By Kamal Fadel ?
2 May 2006
It seems to be a tradition that at the end of his mandate, every United Nations secretary-general reneges on the commitment to resolve the issue of Western Sahara in a just manner. Is it a coincidence, that after his retirement Perez de Cuellar was offered a position in a Moroccan holding company called Omnium Nord Africain and that Boutros Boutros-Ghali was given the job of Secretary-General of the French organisation, l’Organisation internationale de la Francophonie? (France, of course, is Morocco’s closest ally.)
The fact that Mr Kofi Annan’s mandate is nearing its end should be a source of concern and alarm to the Saharawi people. Hopefully, he will break with tradition and save what remains of UN credibility. Nevertheless, the latest Report of the Secretary-General on the Situation Concerning Western Sahara raises many questions.
The report says that the UN is giving up efforts to resolve the issue of Western Sahara through implementation of its resolutions and the several plans it has outlined during 15 years of presence in the non self-governing Territory. The reason, according to Mr Annan, is that "nobody was going to force Morocco to give up its claim of sovereignty over Western Sahara": a claim that he acknowledged "no member of the United Nations had recognised".
Kofi Annan’s message is that the UN is "taking a step back" and that it is up to the parties to find a solution.
Mr Annan and his personal envoy, Mr Peter van Walsum, are encouraging direct negotiations between the two parties to achieve a "compromise between international legality and political reality". According to them the UN is not able to present any peace plan because "any new plan would be doomed from the outset because Morocco would reject it again, unless it did not provide for a referendum with independence as an option".
It is important to remind the UN Secretary-General and his personal envoy of the purpose and role of the United Nations.
Chapter I of the UN Charter states that the purpose of the United Nations is:
1. To maintain international peace and security, and to that end: to take effective collective measures for the prevention and removal of threats to the peace, and for the suppression of acts of aggression or other breaches of the peace, and to bring about by peaceful means, and in conformity with the principles of justice and international law, adjustment or settlement of international disputes or situations which might lead to a breach of the peace; and
2. To develop friendly relations among nations based on respect for the principle of equal rights and self-determination of peoples, and to take other appropriate measures to strengthen universal peace.
Articles 73 and 74 outline the principles that continue to guide the United Nation’s decolonisation efforts and these include respect for the self-determination of all peoples.
Furthermore, the UN Declaration on the granting of independence to colonial countries and peoples, Resolution 1514 (XV) of December 14, 1960 states:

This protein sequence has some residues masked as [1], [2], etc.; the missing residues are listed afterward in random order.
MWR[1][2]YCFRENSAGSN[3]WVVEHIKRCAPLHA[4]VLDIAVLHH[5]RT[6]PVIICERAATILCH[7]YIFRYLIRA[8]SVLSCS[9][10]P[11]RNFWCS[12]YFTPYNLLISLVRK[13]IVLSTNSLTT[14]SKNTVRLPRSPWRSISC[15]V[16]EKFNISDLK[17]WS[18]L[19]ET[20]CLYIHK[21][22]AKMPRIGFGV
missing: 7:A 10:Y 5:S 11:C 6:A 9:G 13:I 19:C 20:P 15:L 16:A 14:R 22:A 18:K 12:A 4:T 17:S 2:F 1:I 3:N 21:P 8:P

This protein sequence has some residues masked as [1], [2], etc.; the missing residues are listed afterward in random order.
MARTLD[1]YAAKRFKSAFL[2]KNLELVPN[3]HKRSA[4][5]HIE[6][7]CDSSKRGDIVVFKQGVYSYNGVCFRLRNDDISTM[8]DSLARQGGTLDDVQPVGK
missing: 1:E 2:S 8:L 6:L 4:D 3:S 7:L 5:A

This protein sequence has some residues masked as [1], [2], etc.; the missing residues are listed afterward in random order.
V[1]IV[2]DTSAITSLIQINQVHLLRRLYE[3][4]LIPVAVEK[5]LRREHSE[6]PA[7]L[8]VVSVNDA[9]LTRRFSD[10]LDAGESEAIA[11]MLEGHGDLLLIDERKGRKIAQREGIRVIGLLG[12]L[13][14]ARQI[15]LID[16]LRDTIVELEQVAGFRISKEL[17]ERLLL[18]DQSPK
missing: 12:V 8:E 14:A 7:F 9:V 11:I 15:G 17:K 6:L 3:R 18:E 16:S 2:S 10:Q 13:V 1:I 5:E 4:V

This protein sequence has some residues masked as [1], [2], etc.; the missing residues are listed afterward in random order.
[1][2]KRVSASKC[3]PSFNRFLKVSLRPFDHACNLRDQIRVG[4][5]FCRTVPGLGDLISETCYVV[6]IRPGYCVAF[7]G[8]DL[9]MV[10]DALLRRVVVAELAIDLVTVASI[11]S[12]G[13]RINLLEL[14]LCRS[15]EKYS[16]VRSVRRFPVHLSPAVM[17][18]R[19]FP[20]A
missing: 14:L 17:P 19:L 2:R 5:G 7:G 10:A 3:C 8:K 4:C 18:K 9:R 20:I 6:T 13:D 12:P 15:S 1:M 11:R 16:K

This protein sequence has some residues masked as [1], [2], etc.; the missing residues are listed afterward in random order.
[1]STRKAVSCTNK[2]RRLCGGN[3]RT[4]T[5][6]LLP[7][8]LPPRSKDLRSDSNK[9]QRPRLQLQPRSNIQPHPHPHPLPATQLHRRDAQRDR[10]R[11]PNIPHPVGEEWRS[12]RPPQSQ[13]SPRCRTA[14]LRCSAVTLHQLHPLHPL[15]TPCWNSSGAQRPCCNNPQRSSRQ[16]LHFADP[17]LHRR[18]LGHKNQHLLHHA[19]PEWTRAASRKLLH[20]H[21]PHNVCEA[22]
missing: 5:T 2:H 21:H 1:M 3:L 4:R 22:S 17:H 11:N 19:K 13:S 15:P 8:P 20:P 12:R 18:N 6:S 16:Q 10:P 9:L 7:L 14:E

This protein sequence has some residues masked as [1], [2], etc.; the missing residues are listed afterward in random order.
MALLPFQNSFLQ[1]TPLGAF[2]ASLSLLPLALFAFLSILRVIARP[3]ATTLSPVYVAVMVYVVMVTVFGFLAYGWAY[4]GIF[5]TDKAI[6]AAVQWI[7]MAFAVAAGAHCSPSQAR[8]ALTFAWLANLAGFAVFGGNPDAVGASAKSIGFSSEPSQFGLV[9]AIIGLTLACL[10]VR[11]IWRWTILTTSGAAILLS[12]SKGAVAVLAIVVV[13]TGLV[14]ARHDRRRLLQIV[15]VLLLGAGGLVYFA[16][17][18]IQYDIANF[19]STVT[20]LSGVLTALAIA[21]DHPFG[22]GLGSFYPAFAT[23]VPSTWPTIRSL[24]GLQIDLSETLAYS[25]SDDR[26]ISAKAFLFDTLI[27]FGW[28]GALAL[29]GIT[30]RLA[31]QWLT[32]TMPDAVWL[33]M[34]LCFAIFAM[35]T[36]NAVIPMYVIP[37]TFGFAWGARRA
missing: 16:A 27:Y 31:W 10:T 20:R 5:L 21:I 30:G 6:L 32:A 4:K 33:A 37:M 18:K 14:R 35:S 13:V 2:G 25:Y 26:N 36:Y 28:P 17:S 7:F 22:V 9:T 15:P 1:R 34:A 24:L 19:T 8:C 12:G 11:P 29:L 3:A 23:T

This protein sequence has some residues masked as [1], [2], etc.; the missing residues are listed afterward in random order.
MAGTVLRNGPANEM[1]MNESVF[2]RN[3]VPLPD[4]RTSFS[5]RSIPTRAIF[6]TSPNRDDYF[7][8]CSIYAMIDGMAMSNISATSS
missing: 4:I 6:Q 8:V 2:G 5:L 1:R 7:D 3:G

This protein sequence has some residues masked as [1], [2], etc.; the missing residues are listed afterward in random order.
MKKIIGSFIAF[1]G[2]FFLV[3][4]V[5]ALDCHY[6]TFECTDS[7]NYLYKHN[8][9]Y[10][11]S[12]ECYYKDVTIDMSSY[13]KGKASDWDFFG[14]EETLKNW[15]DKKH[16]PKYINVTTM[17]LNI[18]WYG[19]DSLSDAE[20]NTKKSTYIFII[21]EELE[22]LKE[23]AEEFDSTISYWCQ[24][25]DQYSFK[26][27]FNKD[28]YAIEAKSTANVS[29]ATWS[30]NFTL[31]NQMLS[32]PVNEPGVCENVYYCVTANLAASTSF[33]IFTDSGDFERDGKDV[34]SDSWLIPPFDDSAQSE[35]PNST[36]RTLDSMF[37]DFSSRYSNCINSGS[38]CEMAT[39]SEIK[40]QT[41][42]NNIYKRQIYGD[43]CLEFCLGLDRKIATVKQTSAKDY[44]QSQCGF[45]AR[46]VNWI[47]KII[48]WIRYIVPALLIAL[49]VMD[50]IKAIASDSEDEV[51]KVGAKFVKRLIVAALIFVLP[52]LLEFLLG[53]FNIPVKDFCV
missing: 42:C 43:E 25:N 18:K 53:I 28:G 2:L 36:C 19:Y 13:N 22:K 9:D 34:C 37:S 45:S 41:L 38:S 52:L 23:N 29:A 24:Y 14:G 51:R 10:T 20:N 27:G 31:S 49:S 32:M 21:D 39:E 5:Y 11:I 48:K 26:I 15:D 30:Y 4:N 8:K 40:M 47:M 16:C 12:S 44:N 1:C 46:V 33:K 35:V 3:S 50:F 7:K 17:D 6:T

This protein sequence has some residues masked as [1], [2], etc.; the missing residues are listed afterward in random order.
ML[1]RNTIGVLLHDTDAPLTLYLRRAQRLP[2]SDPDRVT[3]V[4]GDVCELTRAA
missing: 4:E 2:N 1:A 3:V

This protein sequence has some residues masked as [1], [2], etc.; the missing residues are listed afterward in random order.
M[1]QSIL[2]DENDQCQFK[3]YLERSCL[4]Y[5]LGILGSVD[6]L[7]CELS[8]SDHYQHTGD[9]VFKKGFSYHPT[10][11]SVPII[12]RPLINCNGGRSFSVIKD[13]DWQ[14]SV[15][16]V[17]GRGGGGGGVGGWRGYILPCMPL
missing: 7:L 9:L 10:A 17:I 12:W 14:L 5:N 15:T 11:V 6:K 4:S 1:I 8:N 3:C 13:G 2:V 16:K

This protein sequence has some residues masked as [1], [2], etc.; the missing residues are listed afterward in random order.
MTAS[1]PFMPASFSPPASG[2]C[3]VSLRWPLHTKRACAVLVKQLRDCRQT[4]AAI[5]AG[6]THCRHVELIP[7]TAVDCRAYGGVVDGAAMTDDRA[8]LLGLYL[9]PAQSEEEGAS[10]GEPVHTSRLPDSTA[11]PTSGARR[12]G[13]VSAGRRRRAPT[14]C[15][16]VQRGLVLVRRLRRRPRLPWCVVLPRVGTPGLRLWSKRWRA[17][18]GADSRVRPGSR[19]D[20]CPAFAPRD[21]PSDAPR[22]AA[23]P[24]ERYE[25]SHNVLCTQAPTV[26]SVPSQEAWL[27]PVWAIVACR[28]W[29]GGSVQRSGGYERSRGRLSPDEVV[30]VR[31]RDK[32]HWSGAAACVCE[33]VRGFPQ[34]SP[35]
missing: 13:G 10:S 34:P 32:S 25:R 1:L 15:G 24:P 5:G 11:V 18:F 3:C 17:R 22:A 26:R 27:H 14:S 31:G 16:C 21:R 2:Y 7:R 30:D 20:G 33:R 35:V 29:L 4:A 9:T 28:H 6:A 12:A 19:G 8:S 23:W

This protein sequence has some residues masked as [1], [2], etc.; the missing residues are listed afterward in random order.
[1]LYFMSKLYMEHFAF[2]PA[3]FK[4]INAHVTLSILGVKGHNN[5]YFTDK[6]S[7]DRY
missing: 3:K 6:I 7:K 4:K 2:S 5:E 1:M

1. The subjection of peoples to alien subjugation, domination and exploitation constitutes a denial of fundamental human rights, is contrary to the Charter of the United Nations and is an impediment to the promotion of world peace and co-operation; and
2. All peoples have the right to self-determination; by virtue of that right they freely determine their political status and freely pursue their economic, social and cultural development.
Western Sahara was included in the list of the then non-self-governing territories in 1965. Since then, the UN has passed resolutions calling for the decolonisation of this territory. For example, the UN resolution A/RES/45/21, of November 20, 1990:
Reaffirms that the question of Western Sahara is a question of decolonisation which remains to be completed on the basis of the exercise by the people of Western Sahara of their inalienable right to self-determination and independence.
The latest UN General Assembly Resolution A/RES/60/114 of January 18, 2006 even "reaffirms the responsibility of the United Nations towards the people of Western Sahara".
In his most recent report of April 19, 2006, Kofi Annan recalled "the advisory opinion of the International Court of Justice of October 16, 1975, which concluded there were no valid reasons why the rules for decolonisation and self-determination as contained in General Assembly Resolution 1514 (XV) should not apply to Western Sahara". This is another testament of the responsibility of the UN towards the Saharawi people and their inalienable rights.
The legal, moral and political responsibility of the UN is clear. The mandate of the UN and its mission is to help achieve the decolonisation of the last colony in Africa on the UN?s list of 16 non self-governing Territories. Such a mandate is included in the UN Security Council Resolutions 658 (1990), 690 (1991) and 1495 (2003) which call for a referendum of self-determination in Western Sahara.
The UN mandate is not to reward the aggressor that violates international law and refuses to abide by UN resolutions. To do so is to betray not only the Saharawi people but the international community as well.